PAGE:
Melancholy’s Architecture

The corner towers of a railway station
that outlasted a monarchy
each hold an angel with golden wings
at the highest point
while crowds file through the portals
on the theatrical façade
looking out onto a park where a girl
is waving, always waving, as if
to say Goodbye all day long. Her lips
are shaped with Goodbye. Her eyes are sad
and heavy with Goodbye. Among the flowers
she looks lost and lonely. She is so small
beside the stream of people
holding tickets marked with fate
that were it not for the handkerchief
held between her thumb and index finger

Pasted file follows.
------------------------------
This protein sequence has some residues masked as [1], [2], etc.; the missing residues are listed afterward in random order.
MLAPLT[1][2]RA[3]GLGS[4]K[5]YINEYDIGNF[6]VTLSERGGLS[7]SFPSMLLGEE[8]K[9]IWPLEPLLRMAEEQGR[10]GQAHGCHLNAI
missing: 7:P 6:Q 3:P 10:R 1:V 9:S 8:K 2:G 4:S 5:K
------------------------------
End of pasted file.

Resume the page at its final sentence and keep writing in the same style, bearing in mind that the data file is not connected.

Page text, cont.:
she would be invisible. She watches
all day as strangers disappear,
too many to have names
or to be counted, but no matter. Before
checking the time on the clock
whose benevolent face always says
Don’t rush, I’m not going away
every one of them stops and turns
for a last look at the life
they are leaving behind. Only departures
are scheduled here. The trains
leave for God-only-knows-where
and the girl alone cares
enough to be there when they do.

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